In February 2023, a ten-day workshop on the conservation of material heritage of Sikkim was organised under the aegis of the Tata Trusts Art Conservation Initiative, in partnership with the Kolkata Institute of Art Conservation and the Sikkim State Archives, Govt. of Sikkim.
Sikkim is the gateway to Bhutan, Nepal and West Bengal, and holds significant sacred collections in its several monasteries, comprising primarily textiles in the form of thangkas and costumes, wooden and metal artefacts used in rituals, and manuscripts. This workshop was aimed at spreading awareness on conservation practices and helping the Sikkim State Archives in planning for their long-term vision for conservation. Custodian to several hundred objects, many of which are family heirlooms and sourced from different parts of Sikkim, the State Archives also has a significant paper collection comprising archival documents and manuscripts. With the State museum’s construction underway, the Sikkim State Archives is primed to become a nodal conservation centre for not only Sikkim’s cultural heritage, but also of the neighbouring regions.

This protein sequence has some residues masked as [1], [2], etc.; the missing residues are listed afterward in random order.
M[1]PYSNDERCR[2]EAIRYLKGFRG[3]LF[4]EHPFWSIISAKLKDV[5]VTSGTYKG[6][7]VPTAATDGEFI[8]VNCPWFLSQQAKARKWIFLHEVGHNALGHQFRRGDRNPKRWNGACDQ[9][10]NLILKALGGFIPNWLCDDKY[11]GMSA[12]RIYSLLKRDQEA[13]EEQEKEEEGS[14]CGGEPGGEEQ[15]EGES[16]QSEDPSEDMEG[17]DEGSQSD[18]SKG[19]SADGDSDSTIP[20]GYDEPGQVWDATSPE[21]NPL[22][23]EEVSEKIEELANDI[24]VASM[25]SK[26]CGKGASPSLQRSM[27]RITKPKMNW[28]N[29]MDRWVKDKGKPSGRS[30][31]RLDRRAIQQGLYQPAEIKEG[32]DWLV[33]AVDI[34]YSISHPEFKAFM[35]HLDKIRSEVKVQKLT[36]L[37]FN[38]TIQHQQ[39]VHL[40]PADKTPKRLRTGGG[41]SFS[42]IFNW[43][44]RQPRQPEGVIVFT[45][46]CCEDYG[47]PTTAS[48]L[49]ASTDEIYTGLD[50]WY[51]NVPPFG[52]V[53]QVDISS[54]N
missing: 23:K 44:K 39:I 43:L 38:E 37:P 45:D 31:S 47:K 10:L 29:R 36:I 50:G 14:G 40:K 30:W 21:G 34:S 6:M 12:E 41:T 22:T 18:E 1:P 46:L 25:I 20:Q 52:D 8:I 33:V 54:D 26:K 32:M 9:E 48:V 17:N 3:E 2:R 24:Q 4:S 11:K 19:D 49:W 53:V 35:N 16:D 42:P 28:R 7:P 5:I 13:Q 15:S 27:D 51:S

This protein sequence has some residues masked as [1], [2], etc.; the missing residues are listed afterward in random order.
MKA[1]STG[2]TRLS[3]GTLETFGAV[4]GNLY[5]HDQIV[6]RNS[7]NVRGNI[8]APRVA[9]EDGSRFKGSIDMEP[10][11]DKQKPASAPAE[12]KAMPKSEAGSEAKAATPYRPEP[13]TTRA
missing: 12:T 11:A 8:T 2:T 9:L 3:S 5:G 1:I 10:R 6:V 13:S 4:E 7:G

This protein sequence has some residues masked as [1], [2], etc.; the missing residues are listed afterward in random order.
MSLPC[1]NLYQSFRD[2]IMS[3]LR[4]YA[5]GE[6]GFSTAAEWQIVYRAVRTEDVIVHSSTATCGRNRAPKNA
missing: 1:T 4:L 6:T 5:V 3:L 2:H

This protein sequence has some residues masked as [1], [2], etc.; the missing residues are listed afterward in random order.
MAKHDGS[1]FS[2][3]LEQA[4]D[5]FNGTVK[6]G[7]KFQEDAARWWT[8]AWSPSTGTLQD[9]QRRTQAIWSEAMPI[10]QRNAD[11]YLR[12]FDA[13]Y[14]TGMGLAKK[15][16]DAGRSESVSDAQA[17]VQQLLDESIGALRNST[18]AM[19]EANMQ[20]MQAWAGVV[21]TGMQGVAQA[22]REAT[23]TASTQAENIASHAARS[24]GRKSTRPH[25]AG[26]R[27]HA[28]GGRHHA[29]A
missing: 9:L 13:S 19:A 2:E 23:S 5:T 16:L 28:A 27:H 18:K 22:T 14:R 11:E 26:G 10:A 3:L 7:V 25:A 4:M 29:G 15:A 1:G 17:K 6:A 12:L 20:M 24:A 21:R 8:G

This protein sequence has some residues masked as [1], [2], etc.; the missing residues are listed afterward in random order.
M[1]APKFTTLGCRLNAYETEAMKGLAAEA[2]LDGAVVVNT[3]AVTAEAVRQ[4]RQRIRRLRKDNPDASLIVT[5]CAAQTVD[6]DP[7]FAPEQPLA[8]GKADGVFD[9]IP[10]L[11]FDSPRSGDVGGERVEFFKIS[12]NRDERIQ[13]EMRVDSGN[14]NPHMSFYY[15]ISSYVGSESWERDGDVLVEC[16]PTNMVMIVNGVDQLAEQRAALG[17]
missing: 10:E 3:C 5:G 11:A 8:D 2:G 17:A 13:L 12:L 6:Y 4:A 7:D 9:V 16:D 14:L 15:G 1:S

24 participants were trained during the workshop. The participants were primarily senior monks invited from monasteries across Sikkim, who are in-charge of their respective collections. Deputed staff from the Sikkim State Archives that will be involved long-term in the care of the archives’ collections were also invited. The workshop was led by Anupam Sah, academic consultant to the Tata Trusts Art Conservation Initiative and senior art conservator-restorer, and assisted by conservators from Kolkata Institute of Art Conservation and Himalayan Society for Heritage and Art Conservation. The participants were taught how to document objects, write out condition assessment reports, identify common signs of deterioration and damages found in paper, textiles, wood and metals objects, and undertake emergency repairs to arrest further deterioration.
Here are some glimpses of the workshop in action.